If you're tired of censorship and dystopian threats against civil liberties, subscribe to Reclaim The Net.
The protests in Hong Kong have claimed another victim – this time from the tech industry: the Web Summit has postponed its sister event, Rise, that had been held annually for the past several years in this autonomous Chinese region, rocked for months now by often violent anti-government protests.
The conference, billed as one of the world’s, and Asia’s biggest tech gatherings will be held in Hong Kong in March 2021 instead of March next year.
The conference’s Ireland-based organizers – whose flagship Web Summit event is held in Lisbon, Portugal – said that concerns over safety and security of participants are behind the decision. Rise was established in 2015 and was in the past bringing together people from over 100 countries.
A spokesperson for Web Summit said that the organization had been monitoring the situation for some time before deciding it was unlikely that trouble in Hong Kong would be over by next spring.
The conference held earlier this year saw participation from some 16,000 attendees, among them executives from tech companies like Uber and Tinder, government officials, VC fund representatives, as well as CEOs from startups and Fortune 500 companies alike.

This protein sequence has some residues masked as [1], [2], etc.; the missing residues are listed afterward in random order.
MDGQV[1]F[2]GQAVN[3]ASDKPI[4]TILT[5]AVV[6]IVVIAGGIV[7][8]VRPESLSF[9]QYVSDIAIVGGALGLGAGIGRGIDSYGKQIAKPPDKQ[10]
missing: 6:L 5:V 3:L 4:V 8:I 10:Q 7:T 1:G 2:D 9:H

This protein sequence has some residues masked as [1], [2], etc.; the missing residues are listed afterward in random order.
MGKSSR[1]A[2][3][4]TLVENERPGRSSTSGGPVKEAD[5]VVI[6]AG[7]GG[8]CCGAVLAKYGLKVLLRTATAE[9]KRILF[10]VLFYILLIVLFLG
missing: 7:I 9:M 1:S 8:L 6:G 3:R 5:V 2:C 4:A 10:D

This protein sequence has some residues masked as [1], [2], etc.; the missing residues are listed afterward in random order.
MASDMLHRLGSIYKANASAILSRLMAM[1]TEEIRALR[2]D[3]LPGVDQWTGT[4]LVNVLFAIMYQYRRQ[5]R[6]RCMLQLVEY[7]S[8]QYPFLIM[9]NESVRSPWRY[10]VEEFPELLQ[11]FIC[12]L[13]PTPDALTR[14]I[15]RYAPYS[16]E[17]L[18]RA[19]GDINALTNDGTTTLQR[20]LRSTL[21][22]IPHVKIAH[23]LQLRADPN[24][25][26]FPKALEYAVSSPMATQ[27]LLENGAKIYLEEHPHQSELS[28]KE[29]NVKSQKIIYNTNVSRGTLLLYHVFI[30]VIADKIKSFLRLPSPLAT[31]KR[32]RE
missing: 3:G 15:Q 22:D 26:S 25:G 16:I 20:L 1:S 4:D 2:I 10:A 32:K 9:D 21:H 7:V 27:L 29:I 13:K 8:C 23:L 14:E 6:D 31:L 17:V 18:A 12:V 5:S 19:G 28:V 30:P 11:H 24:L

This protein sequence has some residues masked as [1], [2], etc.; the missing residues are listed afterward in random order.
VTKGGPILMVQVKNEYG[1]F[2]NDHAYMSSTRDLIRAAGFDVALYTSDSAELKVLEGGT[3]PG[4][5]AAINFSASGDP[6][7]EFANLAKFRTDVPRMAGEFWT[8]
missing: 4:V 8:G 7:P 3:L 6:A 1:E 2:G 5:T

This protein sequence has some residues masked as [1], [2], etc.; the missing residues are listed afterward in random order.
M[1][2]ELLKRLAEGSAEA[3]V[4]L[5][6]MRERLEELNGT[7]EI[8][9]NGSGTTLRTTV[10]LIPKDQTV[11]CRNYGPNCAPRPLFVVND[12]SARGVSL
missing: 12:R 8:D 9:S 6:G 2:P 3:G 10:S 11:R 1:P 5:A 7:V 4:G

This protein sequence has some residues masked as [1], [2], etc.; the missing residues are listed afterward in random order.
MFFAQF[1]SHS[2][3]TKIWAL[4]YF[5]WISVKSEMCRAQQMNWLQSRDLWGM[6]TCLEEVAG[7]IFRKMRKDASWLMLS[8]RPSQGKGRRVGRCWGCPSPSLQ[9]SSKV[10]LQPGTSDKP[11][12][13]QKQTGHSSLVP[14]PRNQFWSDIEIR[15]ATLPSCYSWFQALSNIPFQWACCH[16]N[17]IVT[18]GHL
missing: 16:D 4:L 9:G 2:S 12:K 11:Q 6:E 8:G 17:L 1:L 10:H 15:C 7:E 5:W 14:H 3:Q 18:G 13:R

Given Hong Kong’s status as a tech and innovation hub in South-East Asia, and also one up to this point, unaffected by China’s oppressive control of the internet that has been reserved for the mainland, the postponement of the Web Summit event by a whole year must come as a major setback.
The tension in Hong Kong is reflecting on the territory’s tech, economic, and cultural scene. The postponement of Rise comes after Hong Kong’s biggest music festival, Clockenflap, was also canceled, along with several other large gatherings, like Oxfam Trailwalker race.
The protests were originally aimed against a law that would have allowed the extradition of people from Hong Kong – China’s territory enjoying a wide autonomy – to the mainland. The concern was that this would endanger political dissidents. After several months of riots, the bill was dropped, but the protests continued – this time demanding more democracy and separation from the authoritarian mainland.